Honey, take little honey, it has a point to make!

Antioxidants block certain types of cell damage caused by molecules called free radicals, which are caused by exposure to tobacco smoke, environmental pollution and some chemicals. Foods rich in antioxidants help destroy free radicals, and scientists think they reduce the risk of diseases such as cancer, heart disease and stroke.

Recently taking antioxidant tablet is becoming a fashion in the community to replenish one’s energy. Popping a pill to increase antioxidants in your body doesn’t work well. Fruits and vegetables, on the other hand, contain a range of antioxidants that work together synergistically.
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And combinations of certain antioxidants produce better results than when those same antioxidants are ingested separately. Vitamin E, for instance, has a stronger effect when it’s obtained in a tomato rather than alone because, the researchers say, tomatoes also contain beta carotene, lycopene and some flavonoids, which interact with the vitamin E for increased benefit.

And what works even better is mixing the natural foods together. A variety of fruits, vegetables and herbs contain antioxidants — including onions, tomatoes, garlic, rosemary, grapes and pomegranates.

Beneficial effects of Honey is being emphasized more and more recently (remember Grandmothers giving a spoonful of Honey in the morning or Mary Popping telling the about a spoonful of sugar!). Here’s some sweet news: New research provides more evidence that honey is healthy for you.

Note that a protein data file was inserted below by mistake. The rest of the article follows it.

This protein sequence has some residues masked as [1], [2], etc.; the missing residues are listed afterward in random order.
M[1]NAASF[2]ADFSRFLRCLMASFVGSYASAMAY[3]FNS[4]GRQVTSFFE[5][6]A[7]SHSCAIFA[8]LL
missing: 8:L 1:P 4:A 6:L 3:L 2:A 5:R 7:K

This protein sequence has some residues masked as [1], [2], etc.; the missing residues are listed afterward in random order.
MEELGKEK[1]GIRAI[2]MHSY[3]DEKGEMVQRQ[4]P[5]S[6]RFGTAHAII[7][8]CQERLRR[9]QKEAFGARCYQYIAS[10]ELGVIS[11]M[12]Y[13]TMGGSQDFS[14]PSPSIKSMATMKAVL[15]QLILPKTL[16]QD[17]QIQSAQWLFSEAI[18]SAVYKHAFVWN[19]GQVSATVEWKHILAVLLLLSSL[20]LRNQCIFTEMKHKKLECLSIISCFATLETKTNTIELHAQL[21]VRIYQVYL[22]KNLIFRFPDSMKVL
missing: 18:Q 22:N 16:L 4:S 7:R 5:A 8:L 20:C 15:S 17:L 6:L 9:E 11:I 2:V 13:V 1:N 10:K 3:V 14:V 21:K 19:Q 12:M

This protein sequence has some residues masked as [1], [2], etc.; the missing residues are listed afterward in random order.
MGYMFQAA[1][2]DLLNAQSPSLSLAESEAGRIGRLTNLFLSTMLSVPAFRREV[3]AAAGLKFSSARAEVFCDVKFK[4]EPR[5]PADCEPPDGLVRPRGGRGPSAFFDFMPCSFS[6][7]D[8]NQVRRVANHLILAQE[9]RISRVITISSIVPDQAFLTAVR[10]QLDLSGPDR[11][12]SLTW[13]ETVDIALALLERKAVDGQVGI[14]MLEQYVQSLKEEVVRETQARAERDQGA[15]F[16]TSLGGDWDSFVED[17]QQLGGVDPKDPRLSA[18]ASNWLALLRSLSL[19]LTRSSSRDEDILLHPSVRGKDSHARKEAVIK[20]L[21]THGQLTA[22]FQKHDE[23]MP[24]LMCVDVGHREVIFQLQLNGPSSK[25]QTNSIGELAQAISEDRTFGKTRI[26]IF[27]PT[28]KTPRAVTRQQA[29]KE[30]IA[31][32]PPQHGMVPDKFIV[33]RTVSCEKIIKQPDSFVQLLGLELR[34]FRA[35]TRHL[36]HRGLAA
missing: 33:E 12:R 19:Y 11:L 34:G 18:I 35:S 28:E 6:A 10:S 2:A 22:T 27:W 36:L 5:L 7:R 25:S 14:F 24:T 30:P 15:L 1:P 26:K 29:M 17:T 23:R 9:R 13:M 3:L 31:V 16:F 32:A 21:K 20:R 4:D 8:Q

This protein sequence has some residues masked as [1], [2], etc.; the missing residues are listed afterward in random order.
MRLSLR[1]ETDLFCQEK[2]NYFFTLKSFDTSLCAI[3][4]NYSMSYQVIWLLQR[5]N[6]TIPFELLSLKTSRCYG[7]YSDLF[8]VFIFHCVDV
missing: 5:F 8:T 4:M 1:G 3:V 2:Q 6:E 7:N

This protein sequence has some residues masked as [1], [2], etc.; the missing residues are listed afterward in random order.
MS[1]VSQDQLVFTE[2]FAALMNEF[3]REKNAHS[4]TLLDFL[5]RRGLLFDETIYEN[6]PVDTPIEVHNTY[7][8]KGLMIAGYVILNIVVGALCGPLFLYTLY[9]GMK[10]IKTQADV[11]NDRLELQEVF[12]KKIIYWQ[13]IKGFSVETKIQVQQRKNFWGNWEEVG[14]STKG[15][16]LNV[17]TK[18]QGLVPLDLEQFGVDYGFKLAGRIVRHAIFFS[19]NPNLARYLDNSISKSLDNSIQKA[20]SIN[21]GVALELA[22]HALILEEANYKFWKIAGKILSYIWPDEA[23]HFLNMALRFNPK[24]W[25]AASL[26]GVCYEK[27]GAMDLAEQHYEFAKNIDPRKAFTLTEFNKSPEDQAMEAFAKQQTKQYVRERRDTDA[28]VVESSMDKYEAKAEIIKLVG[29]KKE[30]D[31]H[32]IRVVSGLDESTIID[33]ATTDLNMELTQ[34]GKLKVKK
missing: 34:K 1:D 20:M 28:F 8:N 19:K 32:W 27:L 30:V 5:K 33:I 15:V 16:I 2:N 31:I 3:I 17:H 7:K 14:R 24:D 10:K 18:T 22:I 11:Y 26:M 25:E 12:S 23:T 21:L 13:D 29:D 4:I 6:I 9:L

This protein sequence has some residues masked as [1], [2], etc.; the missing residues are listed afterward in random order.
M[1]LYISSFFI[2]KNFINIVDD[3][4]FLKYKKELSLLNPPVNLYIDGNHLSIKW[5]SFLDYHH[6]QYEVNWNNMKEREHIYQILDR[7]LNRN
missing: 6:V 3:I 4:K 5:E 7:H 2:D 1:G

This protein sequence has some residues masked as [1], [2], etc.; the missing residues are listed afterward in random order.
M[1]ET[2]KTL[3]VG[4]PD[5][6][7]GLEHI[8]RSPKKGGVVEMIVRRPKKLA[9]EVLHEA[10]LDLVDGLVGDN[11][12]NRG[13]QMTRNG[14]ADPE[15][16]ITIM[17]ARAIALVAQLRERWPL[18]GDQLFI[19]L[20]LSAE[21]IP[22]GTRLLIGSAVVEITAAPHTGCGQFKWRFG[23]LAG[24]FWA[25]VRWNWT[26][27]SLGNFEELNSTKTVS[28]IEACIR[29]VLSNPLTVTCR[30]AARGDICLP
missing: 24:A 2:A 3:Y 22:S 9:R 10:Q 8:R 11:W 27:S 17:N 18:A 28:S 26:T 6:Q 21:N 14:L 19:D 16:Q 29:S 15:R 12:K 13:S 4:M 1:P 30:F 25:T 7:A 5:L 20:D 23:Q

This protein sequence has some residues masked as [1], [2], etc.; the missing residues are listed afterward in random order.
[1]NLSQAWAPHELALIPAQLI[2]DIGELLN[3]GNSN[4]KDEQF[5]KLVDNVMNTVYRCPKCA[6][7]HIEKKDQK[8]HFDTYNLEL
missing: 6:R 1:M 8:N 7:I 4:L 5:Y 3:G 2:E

Nutritionists at the University of California, found antioxidant levels go up after people eat several tablespoons of honey a day.
With honey consumption, we can increase our body’s defense system against oxidative stress, this definitely makes [the case] for including honey in a healthy diet.

While its reputation as a decadent sweet may make it hardly seem like a health food, honey has long been rumored to have healing powers. Some people apply it to wounds, and it’s a mainstay in the cups of hot tea people drink when we have colds and flu.

In a recent study in New York 25 people were told to eat between four and 10 tablespoons of honey, depending on their weight, each day for a month. They could eat the honey in almost any form, although it couldn’t be baked.

Some put honey on toast or combined it with bananas and peanut butter, but many chose to simply spoon it out of the jar and straight into their mouths. The scientists found levels of antioxidants rose in the people who ate honey.

So should you go to the market and buy pots full of honey? The flavor and color of honey depends on which flowers are pollinated by the bees that produce it. For example, buckwheat honey comes from the buckwheat plant, is dark brown, and has a strong, distinct flavor.

Honey isn’t right for everyone. Babies younger than 12 months should be careful because they may not be able to digest it properly. Then there are the matters of the high content of sugar and carbohydrates in honey. Although we know oxidative stress is more with people with Diabetes we should be careful in recommending honey to people with Diabetes.

On the other hand recent research is in clear proposition of allowing 10% of total calorie to take as simple carbohydrate and in that case two spoonful of honey in people with Diabetes actually can be beneficial (as long as they are not taking more!).

We don’t recommend going out and substituting fruits and vegetables with, but if you’re going to sweeten your tea with sugar or add it to baked goods, perhaps you could add honey instead.”